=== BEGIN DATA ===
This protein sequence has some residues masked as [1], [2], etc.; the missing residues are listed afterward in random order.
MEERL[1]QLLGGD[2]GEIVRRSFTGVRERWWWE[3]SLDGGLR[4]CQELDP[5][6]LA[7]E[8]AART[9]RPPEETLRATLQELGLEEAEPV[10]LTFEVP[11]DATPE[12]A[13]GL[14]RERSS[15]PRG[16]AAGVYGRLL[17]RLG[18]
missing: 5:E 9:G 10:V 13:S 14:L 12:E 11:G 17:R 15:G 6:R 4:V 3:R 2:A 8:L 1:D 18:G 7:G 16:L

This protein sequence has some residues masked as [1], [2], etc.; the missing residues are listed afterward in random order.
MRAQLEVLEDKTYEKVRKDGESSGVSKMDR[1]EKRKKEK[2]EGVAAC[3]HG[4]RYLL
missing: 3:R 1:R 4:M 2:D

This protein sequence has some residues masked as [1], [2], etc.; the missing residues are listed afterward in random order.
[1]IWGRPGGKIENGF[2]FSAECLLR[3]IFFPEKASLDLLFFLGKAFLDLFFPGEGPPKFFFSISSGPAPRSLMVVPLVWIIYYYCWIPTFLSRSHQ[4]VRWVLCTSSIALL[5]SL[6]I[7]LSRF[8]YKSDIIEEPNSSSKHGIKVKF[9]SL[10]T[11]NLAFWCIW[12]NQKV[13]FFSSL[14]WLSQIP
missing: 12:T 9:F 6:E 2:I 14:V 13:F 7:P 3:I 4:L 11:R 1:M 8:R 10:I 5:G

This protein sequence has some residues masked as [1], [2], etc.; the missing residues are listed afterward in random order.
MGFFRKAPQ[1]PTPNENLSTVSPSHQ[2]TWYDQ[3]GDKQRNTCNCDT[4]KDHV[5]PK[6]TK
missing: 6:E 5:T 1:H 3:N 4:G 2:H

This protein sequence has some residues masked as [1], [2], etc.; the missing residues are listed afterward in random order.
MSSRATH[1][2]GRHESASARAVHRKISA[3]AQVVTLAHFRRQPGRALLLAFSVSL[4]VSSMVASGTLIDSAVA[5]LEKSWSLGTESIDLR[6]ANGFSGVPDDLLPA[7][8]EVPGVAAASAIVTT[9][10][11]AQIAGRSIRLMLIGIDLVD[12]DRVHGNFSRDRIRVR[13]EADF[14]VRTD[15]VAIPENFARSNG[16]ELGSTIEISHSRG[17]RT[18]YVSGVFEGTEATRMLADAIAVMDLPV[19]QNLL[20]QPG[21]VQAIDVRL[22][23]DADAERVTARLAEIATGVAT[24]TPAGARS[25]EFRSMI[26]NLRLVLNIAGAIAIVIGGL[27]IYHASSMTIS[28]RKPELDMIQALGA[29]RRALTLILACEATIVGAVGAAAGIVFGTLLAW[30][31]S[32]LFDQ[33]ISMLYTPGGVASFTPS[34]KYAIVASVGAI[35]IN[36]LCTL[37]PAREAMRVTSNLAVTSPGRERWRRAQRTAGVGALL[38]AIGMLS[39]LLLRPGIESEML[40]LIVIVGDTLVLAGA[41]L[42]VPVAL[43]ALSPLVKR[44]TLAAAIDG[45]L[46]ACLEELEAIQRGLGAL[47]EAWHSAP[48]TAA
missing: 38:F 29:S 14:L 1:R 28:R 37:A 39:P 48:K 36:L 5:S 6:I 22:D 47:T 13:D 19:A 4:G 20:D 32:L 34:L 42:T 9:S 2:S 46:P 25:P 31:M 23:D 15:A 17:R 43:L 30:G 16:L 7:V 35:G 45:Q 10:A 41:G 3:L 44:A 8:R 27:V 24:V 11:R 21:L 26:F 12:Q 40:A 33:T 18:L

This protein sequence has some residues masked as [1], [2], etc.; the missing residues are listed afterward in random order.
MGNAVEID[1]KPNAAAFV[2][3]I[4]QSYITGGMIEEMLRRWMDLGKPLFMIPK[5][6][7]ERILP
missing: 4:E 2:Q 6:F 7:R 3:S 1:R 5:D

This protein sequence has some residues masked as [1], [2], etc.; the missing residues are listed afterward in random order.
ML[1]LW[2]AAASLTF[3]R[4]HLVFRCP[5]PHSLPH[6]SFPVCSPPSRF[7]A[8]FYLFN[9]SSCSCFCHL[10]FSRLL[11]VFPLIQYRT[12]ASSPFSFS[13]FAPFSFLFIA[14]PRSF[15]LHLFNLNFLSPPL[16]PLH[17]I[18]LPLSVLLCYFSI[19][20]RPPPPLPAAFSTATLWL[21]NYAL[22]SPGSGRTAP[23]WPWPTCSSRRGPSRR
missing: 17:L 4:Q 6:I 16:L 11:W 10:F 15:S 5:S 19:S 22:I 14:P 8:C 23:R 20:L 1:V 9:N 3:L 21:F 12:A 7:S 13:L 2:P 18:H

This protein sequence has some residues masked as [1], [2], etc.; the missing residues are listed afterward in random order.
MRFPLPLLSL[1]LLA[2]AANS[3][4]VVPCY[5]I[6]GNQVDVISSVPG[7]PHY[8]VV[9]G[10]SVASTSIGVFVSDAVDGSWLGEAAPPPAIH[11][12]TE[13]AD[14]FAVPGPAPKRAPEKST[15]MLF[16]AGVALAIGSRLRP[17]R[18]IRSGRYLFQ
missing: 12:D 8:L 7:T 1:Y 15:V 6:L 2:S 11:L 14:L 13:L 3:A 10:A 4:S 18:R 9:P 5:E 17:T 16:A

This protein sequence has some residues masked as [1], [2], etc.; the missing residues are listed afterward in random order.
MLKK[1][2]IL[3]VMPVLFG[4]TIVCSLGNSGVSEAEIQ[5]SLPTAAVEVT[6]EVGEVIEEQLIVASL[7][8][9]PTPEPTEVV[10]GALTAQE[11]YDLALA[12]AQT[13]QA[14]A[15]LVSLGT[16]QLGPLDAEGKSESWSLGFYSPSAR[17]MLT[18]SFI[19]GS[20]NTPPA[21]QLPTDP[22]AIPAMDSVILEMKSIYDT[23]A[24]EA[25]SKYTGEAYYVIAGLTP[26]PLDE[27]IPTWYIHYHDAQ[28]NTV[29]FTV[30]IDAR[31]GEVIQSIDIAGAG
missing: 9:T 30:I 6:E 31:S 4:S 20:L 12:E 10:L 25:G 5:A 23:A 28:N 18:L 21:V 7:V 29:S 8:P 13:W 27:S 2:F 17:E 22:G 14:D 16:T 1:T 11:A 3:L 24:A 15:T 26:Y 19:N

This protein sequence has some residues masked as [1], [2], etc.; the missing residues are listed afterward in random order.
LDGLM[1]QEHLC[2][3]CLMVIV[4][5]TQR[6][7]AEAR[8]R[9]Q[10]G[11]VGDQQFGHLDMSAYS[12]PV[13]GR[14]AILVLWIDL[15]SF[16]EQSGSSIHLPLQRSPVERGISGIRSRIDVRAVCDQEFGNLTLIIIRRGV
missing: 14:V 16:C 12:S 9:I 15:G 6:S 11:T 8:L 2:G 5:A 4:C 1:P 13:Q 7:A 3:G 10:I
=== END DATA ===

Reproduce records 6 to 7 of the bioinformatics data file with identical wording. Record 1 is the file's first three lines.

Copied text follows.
This protein sequence has some residues masked as [1], [2], etc.; the missing residues are listed afterward in random order.
MGNAVEID[1]KPNAAAFV[2][3]I[4]QSYITGGMIEEMLRRWMDLGKPLFMIPK[5][6][7]ERILP
missing: 4:E 2:Q 6:F 7:R 3:S 1:R 5:D

This protein sequence has some residues masked as [1], [2], etc.; the missing residues are listed afterward in random order.
ML[1]LW[2]AAASLTF[3]R[4]HLVFRCP[5]PHSLPH[6]SFPVCSPPSRF[7]A[8]FYLFN[9]SSCSCFCHL[10]FSRLL[11]VFPLIQYRT[12]ASSPFSFS[13]FAPFSFLFIA[14]PRSF[15]LHLFNLNFLSPPL[16]PLH[17]I[18]LPLSVLLCYFSI[19][20]RPPPPLPAAFSTATLWL[21]NYAL[22]SPGSGRTAP[23]WPWPTCSSRRGPSRR
missing: 17:L 4:Q 6:I 16:L 11:W 10:F 15:S 5:S 19:S 22:I 14:P 8:C 23:R 20:L 1:V 9:N 3:L 21:F 12:A 7:S 13:L 2:P 18:H